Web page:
Posted: March 4th, 2011 | Author: metroknow | Filed under: gaming and gamification | No Comments »
This is not exactly news to most folks paying attention to advances in application design, but using game mechanics to make applications more engaging is all the rage right now, and in my opinion rightfully so. There are abundant resources on the subject, but I thought this slideshow was especially useful (via the PDX Web Dev IRC channel):
I have been looking into new web tools for a few side projects that I’m dreaming about. I have generally been fairly unimpressed with the capabilities that have been demonstrated for HTML5 up to this point…Not that it’s not capable of being the way of the future, but so far the demos I’ve seen often look like Flash circa 1998. That however, seems to be improving.
Specifically with projects like this:
What is it? From their site:
Raphaël currently supports Firefox 3.0+, Safari 3.0+, Chrome 5.0+, Opera 9.5+ and Internet Explorer 6.0+.”
Here are a few screenshots of their samples. What you cannot tell from these, however, is how amazingly smooth the animations are.
I haven’t had time to mess about much with the library for this, but hopefully sometime in the next few days. To me it definitely shows some of the best potential I’ve seen so far for HTML5 really being the Flash-killer that so many people claim it to be. We shall see.
One note: It definitely makes me wonder how this library stacks up against others that must be out there. This thread on StackOverflow has a few clues worth checking out: http://stackoverflow.com/questions/588718/jquery-svg-vs-raphael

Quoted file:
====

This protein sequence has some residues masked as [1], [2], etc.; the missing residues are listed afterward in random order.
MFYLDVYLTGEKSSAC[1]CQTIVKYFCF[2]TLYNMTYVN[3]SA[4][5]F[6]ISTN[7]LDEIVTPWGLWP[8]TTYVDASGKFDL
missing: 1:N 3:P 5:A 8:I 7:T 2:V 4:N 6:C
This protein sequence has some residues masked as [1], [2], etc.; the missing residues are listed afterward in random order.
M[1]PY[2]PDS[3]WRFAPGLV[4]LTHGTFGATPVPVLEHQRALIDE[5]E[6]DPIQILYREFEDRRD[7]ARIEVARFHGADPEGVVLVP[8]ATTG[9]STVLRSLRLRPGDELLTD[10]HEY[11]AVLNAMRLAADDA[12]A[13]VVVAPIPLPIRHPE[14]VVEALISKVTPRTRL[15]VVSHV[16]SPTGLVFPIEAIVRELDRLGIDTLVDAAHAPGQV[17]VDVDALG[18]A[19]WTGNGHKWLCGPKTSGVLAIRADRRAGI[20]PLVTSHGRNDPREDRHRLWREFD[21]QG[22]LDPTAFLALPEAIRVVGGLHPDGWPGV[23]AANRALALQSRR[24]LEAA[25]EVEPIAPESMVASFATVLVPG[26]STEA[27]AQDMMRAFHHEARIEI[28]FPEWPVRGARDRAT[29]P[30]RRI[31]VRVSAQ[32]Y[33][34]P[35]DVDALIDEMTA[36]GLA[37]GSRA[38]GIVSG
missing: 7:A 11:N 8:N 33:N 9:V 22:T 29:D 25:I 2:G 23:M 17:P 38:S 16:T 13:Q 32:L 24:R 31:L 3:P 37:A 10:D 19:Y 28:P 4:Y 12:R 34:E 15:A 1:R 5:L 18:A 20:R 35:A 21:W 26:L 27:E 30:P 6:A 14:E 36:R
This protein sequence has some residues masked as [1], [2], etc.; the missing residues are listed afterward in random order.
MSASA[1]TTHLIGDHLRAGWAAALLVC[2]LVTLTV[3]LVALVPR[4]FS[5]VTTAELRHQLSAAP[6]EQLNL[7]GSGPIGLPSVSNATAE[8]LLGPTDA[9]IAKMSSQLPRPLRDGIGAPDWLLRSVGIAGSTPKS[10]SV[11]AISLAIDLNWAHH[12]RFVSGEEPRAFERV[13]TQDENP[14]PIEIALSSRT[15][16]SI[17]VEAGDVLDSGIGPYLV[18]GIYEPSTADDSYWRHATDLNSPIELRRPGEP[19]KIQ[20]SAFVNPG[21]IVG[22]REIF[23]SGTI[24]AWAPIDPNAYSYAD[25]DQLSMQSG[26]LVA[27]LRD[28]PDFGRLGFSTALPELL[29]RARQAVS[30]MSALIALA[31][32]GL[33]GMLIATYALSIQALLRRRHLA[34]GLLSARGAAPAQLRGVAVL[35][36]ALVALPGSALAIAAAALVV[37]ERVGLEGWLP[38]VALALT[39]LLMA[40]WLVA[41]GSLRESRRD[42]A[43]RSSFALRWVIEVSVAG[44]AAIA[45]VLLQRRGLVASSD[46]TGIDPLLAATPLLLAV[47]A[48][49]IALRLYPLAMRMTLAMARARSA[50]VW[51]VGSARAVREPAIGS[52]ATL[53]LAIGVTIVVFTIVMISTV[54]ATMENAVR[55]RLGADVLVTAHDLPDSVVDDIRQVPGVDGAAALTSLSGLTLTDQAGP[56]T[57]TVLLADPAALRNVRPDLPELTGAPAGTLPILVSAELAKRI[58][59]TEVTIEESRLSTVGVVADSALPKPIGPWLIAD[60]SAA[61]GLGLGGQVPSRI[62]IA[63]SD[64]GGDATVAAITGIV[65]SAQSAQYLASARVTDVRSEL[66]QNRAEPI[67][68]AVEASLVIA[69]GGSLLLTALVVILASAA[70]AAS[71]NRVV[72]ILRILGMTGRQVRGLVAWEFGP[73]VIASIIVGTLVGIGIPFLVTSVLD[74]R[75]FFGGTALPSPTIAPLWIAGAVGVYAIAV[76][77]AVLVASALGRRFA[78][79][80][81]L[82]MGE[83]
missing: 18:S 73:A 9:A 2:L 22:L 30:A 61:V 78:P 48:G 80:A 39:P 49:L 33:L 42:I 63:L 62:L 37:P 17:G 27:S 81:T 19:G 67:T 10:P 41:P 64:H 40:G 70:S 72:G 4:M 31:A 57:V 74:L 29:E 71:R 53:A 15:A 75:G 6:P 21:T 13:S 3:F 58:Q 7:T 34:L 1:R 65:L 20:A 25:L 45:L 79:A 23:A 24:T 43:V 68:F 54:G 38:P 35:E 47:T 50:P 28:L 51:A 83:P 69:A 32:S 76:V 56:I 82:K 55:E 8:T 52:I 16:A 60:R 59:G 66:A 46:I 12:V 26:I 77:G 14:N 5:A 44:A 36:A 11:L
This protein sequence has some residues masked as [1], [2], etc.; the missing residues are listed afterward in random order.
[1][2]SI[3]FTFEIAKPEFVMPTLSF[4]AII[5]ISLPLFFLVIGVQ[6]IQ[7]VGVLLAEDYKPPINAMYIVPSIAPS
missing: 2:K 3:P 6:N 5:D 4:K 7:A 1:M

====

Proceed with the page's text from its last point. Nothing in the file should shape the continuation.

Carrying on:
Related: I found this blog post this week which as a some interesting arguments both in the post and in the comments on the state of things in HTML5 with regard to being the “Flash/Silverlight Killer”. Well worth a read.
Posted: March 1st, 2011 | Author: metroknow | Filed under: Data Visualization | No Comments »
I’m going to try to start publishing a somewhat regular list of the latest data visualization links I stumble across. I don’t have a whole lot to say about each item on the list, other than I think each may be a good starting point if you are interested in useful datasets that are published publicly, or examples of what you can do with the data. Here’s a handful of resources I’ve come across this week.
Data Visualization: Modern Approaches
Dataesthetics: The Power and Beauty of Data Visualization
A gorgeous set of datacom illustrations by Felix Heinen
Periodic table of visualization methods:
Interesting word frequency dataviz:
Polymap3: Geospatial data, Open Source
A remarkably deep resource on farming and agriculture resources (amazing collection)
Google Fusion Tables documentation
University of Texas Map Collection
Posted: February 28th, 2011 | Author: metroknow | Filed under: Uncategorized | No Comments »
I am definitely in an early tier of computer generations – meaning, my generation was probably one of the first to grow up with computers being a part of our earliest memories and daily lives. Some of my first memories are of playing with the punch cards on which my dad stored his thesis while finishing his degree. I had a few few digital devices like a watch and a football game by second grade, and computers were showing up everywhere. By the time I was in fifth grade, they had really taken hold. My parents bought a Commodore VIC-20 complete with cassette tape storage, and I spent more than a few hours tinkering with it, trying to make it do things that only seemed possible on our highly advanced and ultra-modern (or so I felt) Atari 2600 console. My first full-fledged program was making the computer play the Star Wars theme through a tiny 1″ speaker. And it was THRILLING.
*Grabs geezer suspenders, puts cane in umbrella stand, sits down in rocking chair*
The following year in sixth grade I discovered the computer lab at my new middle school. Full of Tandy TRS-80s, the lab was open to kids each day at 7:00AM, which gave a good hour before any of the other kids started to arrive and go about their non-geek business. I was hooked, as were a handful of friends (or those who became friends as a result of the binary bond we shared). Most of us ran to school in the dark 6:30AM freezing cold of an east coast winter, lugging with white knuckles a backpack full of books on the back and a band instrument in hand, just to get to use those precious machines. It felt like our secret, and it felt like addiction.